City raises fees for natural gas, garbage pickup|[01/26/08]

Published 12:00 am Saturday, January 26, 2008

Hopes for utility rates to remain static amid a colder January and a rough economy for suppliers ended Friday, as Vicksburg officials passed rate hikes on both natural gas and garbage collection fees.

Under rates adopted by two-thirds of the board, surcharges tacked onto gas bills will rise from $1.76 to $2.56. As a result, Strategic Planner Paul Rogers said, customers can expect to pay about $9 more per month for every 100 cubic feet of gas billed.

Using Rogers’ calculations, a 2,000 square-foot home using 12,000 cubic feet of natural gas will now pay $175.92. Under the old rate, the same home was paying $166.32.

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Fees for contracted garbage collection for residential and small commercial receptacles will jump $1.09 to $17.89 per month, reflecting costs by Waste Management tied to the Consumer Price Index totaling 5.3 percent.

“We tried to put this off and see if we could get by the winter,” Rogers said, attributing the utility increases to market-based forces, including higher costs for public gas suppliers nationwide and fuel and garbage disposal cost spikes up to 22 percent.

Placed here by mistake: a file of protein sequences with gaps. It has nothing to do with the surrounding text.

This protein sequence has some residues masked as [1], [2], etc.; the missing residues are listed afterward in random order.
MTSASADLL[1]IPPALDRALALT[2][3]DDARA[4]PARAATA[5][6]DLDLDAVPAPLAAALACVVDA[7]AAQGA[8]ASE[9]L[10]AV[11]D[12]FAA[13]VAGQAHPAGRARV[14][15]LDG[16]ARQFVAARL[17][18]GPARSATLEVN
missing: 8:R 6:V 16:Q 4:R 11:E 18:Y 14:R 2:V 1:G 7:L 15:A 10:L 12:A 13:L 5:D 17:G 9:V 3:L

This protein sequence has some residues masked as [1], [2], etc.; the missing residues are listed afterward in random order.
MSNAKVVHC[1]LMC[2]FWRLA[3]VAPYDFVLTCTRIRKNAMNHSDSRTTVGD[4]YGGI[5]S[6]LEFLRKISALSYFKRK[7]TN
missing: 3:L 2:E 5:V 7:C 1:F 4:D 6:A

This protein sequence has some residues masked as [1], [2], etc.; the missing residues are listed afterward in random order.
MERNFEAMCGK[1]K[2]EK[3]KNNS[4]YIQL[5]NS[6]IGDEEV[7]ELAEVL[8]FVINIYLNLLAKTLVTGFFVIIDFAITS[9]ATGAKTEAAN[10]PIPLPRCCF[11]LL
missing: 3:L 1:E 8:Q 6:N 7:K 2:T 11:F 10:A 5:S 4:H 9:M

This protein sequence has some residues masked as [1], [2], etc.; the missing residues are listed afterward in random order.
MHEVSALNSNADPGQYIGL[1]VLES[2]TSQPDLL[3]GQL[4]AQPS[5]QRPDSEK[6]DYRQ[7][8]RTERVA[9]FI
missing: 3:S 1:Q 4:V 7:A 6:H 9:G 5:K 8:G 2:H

Meeting without Mayor Laurence Leyens, who was attending a Friday morning deployment ceremony for the 412th Engineer Command, aldermen Sid Beauman and Michael Mayfield approved the changes.

“These are things we don’t like to do,” Beauman said, adding the increases aren’t likely to be permanent and will continue to parallel the economy.

Rates for natural gas purchased by the city had remained steady for months, prompting predictions during a mild December in Vicksburg of a winter with no looming changes.

“We have not adjusted the rates upward this year, and there’s no indication that we’ll have to,” Leyens said in December.

Vicksburg officials have said the city does not make a profit off the purchase of natural gas to resell to its 7,700 gas customers, a base that Rogers said ranks the city 190th in size among 500 natural gas suppliers nationwide.

Rogers said the base price for gas is still $12.10 per thousand cubic feet, adding the city purchases the gas in terms of thousands and bills in terms of hundreds. Prices for natural gas have risen from $13.86 to $14.66 per thousand cubic feet, Rogers said.

Much like the energy surcharges on electric bills, the fee was put in place more than a year ago to spread out customer payments and to help pay a debt on more expensive gas the city purchased, including in the year after Hurricane Katrina in August 2005. In April, city officials passed a rare decrease of the fee after customers had paid an extra $5.54.

About $4 million in debt was run up during that time. A $2.5 million deposit by the city into its gas fund covered shortfalls in bills paid by its suppliers. Customer bills reached as high as $800 during the crunch. Energy costs have continued to go up overall, however.

Municipal garbage collection fees on the city’s 9,600 customers last rose in 2006, going from $14.70 to $16.80.

“So far, Waste Management has done a pretty good job. Their willingness to continue the job has made it a much easier process,” Beauman said.